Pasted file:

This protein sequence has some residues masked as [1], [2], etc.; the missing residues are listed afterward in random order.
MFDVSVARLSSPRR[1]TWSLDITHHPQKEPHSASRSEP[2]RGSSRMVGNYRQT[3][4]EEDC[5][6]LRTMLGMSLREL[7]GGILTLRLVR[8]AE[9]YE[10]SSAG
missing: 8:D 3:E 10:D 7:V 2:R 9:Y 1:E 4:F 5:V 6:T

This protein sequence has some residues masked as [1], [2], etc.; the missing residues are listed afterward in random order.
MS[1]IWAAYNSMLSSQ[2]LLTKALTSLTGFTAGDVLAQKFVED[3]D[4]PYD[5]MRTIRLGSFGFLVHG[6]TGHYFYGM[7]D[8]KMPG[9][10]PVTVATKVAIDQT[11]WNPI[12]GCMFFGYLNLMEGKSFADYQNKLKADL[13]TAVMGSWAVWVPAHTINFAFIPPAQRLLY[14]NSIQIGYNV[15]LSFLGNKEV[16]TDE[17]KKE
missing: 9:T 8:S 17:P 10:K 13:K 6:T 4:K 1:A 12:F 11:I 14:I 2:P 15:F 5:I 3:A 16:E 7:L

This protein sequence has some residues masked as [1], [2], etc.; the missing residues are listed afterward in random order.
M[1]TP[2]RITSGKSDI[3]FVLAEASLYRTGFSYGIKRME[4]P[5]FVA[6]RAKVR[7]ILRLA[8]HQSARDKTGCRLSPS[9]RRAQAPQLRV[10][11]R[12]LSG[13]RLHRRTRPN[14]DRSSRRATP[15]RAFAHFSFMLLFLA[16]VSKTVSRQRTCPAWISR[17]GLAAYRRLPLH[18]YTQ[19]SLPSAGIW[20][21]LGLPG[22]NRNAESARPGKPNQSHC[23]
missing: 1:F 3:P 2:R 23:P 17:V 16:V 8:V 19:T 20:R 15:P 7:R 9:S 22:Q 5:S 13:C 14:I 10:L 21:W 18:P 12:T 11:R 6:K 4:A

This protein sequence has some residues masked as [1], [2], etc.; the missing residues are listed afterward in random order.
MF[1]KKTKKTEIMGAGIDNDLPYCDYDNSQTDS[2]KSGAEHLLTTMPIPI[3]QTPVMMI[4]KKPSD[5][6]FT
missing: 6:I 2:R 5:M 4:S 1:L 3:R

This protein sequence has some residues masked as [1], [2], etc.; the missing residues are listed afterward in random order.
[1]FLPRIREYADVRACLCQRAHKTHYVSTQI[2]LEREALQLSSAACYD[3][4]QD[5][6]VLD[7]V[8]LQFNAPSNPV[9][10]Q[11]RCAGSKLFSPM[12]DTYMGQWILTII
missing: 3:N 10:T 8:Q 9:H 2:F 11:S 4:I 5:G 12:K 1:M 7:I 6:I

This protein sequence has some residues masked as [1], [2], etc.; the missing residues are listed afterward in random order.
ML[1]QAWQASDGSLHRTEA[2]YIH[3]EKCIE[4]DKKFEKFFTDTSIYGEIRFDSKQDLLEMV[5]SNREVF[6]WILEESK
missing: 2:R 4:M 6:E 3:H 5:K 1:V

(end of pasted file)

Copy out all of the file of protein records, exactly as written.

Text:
This protein sequence has some residues masked as [1], [2], etc.; the missing residues are listed afterward in random order.
MFDVSVARLSSPRR[1]TWSLDITHHPQKEPHSASRSEP[2]RGSSRMVGNYRQT[3][4]EEDC[5][6]LRTMLGMSLREL[7]GGILTLRLVR[8]AE[9]YE[10]SSAG
missing: 8:D 3:E 10:D 7:V 2:R 9:Y 1:E 4:F 5:V 6:T

This protein sequence has some residues masked as [1], [2], etc.; the missing residues are listed afterward in random order.
MS[1]IWAAYNSMLSSQ[2]LLTKALTSLTGFTAGDVLAQKFVED[3]D[4]PYD[5]MRTIRLGSFGFLVHG[6]TGHYFYGM[7]D[8]KMPG[9][10]PVTVATKVAIDQT[11]WNPI[12]GCMFFGYLNLMEGKSFADYQNKLKADL[13]TAVMGSWAVWVPAHTINFAFIPPAQRLLY[14]NSIQIGYNV[15]LSFLGNKEV[16]TDE[17]KKE
missing: 9:T 8:S 17:P 10:K 13:K 6:T 4:K 1:A 12:F 11:I 14:I 2:P 15:F 5:I 3:A 16:E 7:L

This protein sequence has some residues masked as [1], [2], etc.; the missing residues are listed afterward in random order.
M[1]TP[2]RITSGKSDI[3]FVLAEASLYRTGFSYGIKRME[4]P[5]FVA[6]RAKVR[7]ILRLA[8]HQSARDKTGCRLSPS[9]RRAQAPQLRV[10][11]R[12]LSG[13]RLHRRTRPN[14]DRSSRRATP[15]RAFAHFSFMLLFLA[16]VSKTVSRQRTCPAWISR[17]GLAAYRRLPLH[18]YTQ[19]SLPSAGIW[20][21]LGLPG[22]NRNAESARPGKPNQSHC[23]
missing: 1:F 3:P 2:R 23:P 17:V 16:V 8:V 19:T 20:R 15:P 7:R 9:S 22:Q 5:S 13:C 14:I 10:L 21:W 18:P 12:T 11:R 6:K 4:A

This protein sequence has some residues masked as [1], [2], etc.; the missing residues are listed afterward in random order.
MF[1]KKTKKTEIMGAGIDNDLPYCDYDNSQTDS[2]KSGAEHLLTTMPIPI[3]QTPVMMI[4]KKPSD[5][6]FT
missing: 6:I 2:R 5:M 4:S 1:L 3:R

This protein sequence has some residues masked as [1], [2], etc.; the missing residues are listed afterward in random order.
[1]FLPRIREYADVRACLCQRAHKTHYVSTQI[2]LEREALQLSSAACYD[3][4]QD[5][6]VLD[7]V[8]LQFNAPSNPV[9][10]Q[11]RCAGSKLFSPM[12]DTYMGQWILTII
missing: 3:N 10:T 8:Q 9:H 2:F 11:S 4:I 5:G 12:K 1:M 7:I 6:I

This protein sequence has some residues masked as [1], [2], etc.; the missing residues are listed afterward in random order.
ML[1]QAWQASDGSLHRTEA[2]YIH[3]EKCIE[4]DKKFEKFFTDTSIYGEIRFDSKQDLLEMV[5]SNREVF[6]WILEESK
missing: 2:R 4:M 6:E 3:H 5:K 1:V